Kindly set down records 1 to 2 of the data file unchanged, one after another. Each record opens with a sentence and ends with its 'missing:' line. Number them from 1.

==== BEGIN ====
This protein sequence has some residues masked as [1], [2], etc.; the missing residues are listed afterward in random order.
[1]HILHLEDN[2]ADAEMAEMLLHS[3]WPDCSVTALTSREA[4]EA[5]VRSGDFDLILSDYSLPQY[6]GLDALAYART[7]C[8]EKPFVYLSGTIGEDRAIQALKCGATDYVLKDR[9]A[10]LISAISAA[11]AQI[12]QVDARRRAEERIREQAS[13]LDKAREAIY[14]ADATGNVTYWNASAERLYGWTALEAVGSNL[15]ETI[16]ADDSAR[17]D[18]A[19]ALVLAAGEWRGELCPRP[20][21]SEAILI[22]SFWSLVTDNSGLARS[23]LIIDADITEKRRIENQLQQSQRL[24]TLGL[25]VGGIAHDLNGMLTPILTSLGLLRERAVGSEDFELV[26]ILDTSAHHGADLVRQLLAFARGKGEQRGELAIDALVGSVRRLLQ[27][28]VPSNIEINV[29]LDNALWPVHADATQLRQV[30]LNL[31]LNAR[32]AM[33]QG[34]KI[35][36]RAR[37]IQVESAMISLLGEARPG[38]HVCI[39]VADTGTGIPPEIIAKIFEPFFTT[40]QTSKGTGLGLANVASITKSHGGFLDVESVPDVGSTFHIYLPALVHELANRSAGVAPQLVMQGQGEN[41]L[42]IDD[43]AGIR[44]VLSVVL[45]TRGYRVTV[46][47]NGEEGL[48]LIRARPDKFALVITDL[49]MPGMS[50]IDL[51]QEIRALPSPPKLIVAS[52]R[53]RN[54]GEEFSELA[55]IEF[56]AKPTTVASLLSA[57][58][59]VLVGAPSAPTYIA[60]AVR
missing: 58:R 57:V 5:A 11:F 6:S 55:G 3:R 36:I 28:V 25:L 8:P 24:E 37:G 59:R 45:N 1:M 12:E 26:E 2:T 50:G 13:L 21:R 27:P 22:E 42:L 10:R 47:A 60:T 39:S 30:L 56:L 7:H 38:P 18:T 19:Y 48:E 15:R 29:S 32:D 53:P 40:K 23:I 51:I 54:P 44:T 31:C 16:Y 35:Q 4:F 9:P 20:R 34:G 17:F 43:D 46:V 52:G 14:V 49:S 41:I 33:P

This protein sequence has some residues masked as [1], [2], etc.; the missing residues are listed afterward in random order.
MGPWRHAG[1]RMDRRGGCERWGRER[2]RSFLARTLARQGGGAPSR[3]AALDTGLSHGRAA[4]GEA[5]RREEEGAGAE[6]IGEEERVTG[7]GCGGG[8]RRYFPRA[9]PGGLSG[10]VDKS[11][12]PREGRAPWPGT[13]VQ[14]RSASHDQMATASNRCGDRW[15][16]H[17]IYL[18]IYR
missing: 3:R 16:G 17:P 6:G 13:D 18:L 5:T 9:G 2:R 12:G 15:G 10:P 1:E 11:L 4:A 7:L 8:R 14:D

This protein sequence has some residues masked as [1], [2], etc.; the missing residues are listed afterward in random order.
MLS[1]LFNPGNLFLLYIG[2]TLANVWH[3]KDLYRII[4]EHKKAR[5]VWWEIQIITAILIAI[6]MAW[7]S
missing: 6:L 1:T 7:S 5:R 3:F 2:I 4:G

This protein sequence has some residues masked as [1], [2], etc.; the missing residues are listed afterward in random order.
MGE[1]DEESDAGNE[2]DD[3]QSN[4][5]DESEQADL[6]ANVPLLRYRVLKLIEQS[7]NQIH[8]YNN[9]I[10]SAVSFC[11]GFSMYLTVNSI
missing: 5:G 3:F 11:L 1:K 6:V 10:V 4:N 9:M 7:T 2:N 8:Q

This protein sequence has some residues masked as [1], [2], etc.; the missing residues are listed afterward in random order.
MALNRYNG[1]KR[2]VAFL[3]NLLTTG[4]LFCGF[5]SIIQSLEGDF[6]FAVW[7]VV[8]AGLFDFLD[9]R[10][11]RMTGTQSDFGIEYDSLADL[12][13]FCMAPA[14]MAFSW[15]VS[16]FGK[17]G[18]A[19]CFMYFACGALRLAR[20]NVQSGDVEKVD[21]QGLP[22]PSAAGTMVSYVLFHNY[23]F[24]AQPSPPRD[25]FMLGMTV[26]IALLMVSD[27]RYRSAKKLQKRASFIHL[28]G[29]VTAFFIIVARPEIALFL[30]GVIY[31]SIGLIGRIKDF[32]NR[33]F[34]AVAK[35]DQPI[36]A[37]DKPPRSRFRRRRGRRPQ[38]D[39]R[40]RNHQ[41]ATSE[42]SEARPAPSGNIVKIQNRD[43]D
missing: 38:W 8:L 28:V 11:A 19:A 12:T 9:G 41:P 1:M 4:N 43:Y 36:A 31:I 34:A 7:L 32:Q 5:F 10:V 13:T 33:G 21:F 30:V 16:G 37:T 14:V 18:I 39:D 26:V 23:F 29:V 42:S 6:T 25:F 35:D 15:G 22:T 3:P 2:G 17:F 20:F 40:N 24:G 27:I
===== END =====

This protein sequence has some residues masked as [1], [2], etc.; the missing residues are listed afterward in random order.
[1]HILHLEDN[2]ADAEMAEMLLHS[3]WPDCSVTALTSREA[4]EA[5]VRSGDFDLILSDYSLPQY[6]GLDALAYART[7]C[8]EKPFVYLSGTIGEDRAIQALKCGATDYVLKDR[9]A[10]LISAISAA[11]AQI[12]QVDARRRAEERIREQAS[13]LDKAREAIY[14]ADATGNVTYWNASAERLYGWTALEAVGSNL[15]ETI[16]ADDSAR[17]D[18]A[19]ALVLAAGEWRGELCPRP[20][21]SEAILI[22]SFWSLVTDNSGLARS[23]LIIDADITEKRRIENQLQQSQRL[24]TLGL[25]VGGIAHDLNGMLTPILTSLGLLRERAVGSEDFELV[26]ILDTSAHHGADLVRQLLAFARGKGEQRGELAIDALVGSVRRLLQ[27][28]VPSNIEINV[29]LDNALWPVHADATQLRQV[30]LNL[31]LNAR[32]AM[33]QG[34]KI[35][36]RAR[37]IQVESAMISLLGEARPG[38]HVCI[39]VADTGTGIPPEIIAKIFEPFFTT[40]QTSKGTGLGLANVASITKSHGGFLDVESVPDVGSTFHIYLPALVHELANRSAGVAPQLVMQGQGEN[41]L[42]IDD[43]AGIR[44]VLSVVL[45]TRGYRVTV[46][47]NGEEGL[48]LIRARPDKFALVITDL[49]MPGMS[50]IDL[51]QEIRALPSPPKLIVAS[52]R[53]RN[54]GEEFSELA[55]IEF[56]AKPTTVASLLSA[57][58][59]VLVGAPSAPTYIA[60]AVR
missing: 58:R 57:V 5:A 11:F 6:S 55:G 3:R 36:I 28:V 25:L 8:P 24:E 37:G 59:R 45:N 1:M 12:E 26:E 2:T 50:G 13:L 21:R 27:P 22:E 42:L 10:R 47:A 60:T 39:S 30:L 56:L 7:H 38:P 18:T 19:Y 48:E 15:R 29:S 32:D 53:P 40:K 23:I 51:I 54:P 44:T 31:C 16:Y 35:Q 4:F 9:P 20:R 34:G 17:F 43:D 46:V 52:G 14:V 49:S 41:I 33:P

This protein sequence has some residues masked as [1], [2], etc.; the missing residues are listed afterward in random order.
MGPWRHAG[1]RMDRRGGCERWGRER[2]RSFLARTLARQGGGAPSR[3]AALDTGLSHGRAA[4]GEA[5]RREEEGAGAE[6]IGEEERVTG[7]GCGGG[8]RRYFPRA[9]PGGLSG[10]VDKS[11][12]PREGRAPWPGT[13]VQ[14]RSASHDQMATASNRCGDRW[15][16]H[17]IYL[18]IYR
missing: 3:R 16:G 17:P 6:G 13:D 18:L 5:T 9:G 2:R 12:G 15:G 10:P 1:E 11:L 4:A 7:L 8:R 14:D